Standing

In the assessment for standing, the subjects were indicated to lower their arms to the sides of their body and to stand for 30 s. The test was stopped when one foot or both feet moved. The assessment was performed serially in the following four different conditions: (1) the feet were placed 25 cm apart and the eyes were open (Stance 1); (2) the feet were placed together and the eyes were open (Stance 2); (3) the feet were placed 25 cm apart and the eyes were closed (Stance 3); and (4) the feet were placed together and the eyes were closed (Stance 4). The subjects who were not able to stand for 30 s during a stance were excluded from the analysis of that stance.

Gait

After the measurement of standing, the subjects were asked to walk on a flat floor at a speed they were comfortable with. The walking distance was 10 m. The walking test was repeated 12 times (6-times reciprocating walk) consecutively. For subjects who found it difficult to walk 12 times, the test was aborted at the end of the third reciprocating walk. All subjects were instructed to stop walking at 3 m beyond the end of the walkway during each 10-m test. As the patients were often unstable at the beginning and end of walking [21], the data at the beginning and end of the test were eliminated and those for 6.4 s from the middle part were used for gait analysis.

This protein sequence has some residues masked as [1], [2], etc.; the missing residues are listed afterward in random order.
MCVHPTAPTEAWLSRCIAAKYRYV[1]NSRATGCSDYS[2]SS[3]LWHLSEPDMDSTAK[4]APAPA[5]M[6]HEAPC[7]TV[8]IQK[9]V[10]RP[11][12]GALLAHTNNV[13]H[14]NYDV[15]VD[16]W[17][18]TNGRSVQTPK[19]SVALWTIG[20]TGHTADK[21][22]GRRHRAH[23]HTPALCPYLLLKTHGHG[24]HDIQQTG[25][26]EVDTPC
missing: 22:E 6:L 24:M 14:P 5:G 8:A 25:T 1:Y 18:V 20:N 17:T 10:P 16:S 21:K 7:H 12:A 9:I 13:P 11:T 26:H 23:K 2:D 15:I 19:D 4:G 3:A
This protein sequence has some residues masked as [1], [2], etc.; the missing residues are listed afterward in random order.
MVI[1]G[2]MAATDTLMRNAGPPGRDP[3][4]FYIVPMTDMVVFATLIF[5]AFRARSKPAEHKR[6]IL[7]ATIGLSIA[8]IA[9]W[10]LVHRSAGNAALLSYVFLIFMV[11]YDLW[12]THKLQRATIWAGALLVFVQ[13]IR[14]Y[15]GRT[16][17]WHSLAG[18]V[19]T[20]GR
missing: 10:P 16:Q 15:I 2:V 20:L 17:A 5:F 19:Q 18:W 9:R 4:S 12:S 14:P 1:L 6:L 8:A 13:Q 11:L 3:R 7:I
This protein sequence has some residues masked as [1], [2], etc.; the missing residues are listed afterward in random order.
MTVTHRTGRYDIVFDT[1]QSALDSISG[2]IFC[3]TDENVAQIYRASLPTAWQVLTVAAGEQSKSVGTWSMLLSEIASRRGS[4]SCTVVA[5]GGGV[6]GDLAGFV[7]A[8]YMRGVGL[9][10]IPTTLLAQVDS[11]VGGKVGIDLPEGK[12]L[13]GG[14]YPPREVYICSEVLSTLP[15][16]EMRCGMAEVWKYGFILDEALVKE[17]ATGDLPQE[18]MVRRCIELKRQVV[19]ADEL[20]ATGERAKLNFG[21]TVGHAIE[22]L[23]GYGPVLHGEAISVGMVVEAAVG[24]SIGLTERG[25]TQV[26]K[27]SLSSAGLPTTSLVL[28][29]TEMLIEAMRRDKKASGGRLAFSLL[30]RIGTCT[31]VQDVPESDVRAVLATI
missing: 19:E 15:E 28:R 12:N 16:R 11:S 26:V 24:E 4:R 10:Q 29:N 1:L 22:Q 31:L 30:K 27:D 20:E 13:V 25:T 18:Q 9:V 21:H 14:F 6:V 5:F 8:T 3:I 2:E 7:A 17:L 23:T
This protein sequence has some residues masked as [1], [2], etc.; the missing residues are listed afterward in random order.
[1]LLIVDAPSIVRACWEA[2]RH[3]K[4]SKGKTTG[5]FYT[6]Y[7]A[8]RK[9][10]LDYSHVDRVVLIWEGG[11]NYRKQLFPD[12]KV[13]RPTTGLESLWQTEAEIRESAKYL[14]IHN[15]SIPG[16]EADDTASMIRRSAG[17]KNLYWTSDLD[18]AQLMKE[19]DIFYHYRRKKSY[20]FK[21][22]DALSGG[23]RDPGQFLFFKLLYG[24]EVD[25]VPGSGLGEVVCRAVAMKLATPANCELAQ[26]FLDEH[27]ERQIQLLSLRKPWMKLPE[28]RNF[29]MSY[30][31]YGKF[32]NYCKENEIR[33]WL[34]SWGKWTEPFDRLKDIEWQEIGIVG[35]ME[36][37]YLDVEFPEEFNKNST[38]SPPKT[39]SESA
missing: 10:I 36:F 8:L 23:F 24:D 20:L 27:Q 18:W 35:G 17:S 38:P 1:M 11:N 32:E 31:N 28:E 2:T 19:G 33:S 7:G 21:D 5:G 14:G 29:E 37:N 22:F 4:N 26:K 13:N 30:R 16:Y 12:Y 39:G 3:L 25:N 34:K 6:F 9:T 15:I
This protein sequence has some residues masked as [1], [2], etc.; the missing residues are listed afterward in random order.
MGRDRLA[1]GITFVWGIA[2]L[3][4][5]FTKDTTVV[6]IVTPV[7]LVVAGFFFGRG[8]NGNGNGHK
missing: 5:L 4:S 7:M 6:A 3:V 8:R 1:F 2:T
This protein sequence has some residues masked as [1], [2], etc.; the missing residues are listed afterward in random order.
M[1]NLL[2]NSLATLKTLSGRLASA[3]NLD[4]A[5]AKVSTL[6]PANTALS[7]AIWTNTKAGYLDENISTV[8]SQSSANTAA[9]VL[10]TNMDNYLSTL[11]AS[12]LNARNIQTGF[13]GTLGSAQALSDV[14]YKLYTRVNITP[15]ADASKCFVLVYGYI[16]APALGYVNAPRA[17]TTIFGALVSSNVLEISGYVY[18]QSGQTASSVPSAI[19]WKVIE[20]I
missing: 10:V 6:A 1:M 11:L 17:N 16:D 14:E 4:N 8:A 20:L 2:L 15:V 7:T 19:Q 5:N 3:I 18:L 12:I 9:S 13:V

Parameters

The axes of the direction of acceleration were defined as follows: X axis, anterior-posterior (front-back) direction; Y axis, left-right (crosswise) direction; and Z axis, vertical (head-foot) direction.

Standing

The degree of body sway in standing, as the horizontal acceleration vector magnitude (postural sway) was calculated every 0.05 s. The mean value of the postural sway for 30 s was used for the analysis, which represented the degree of sway during standing.

Gait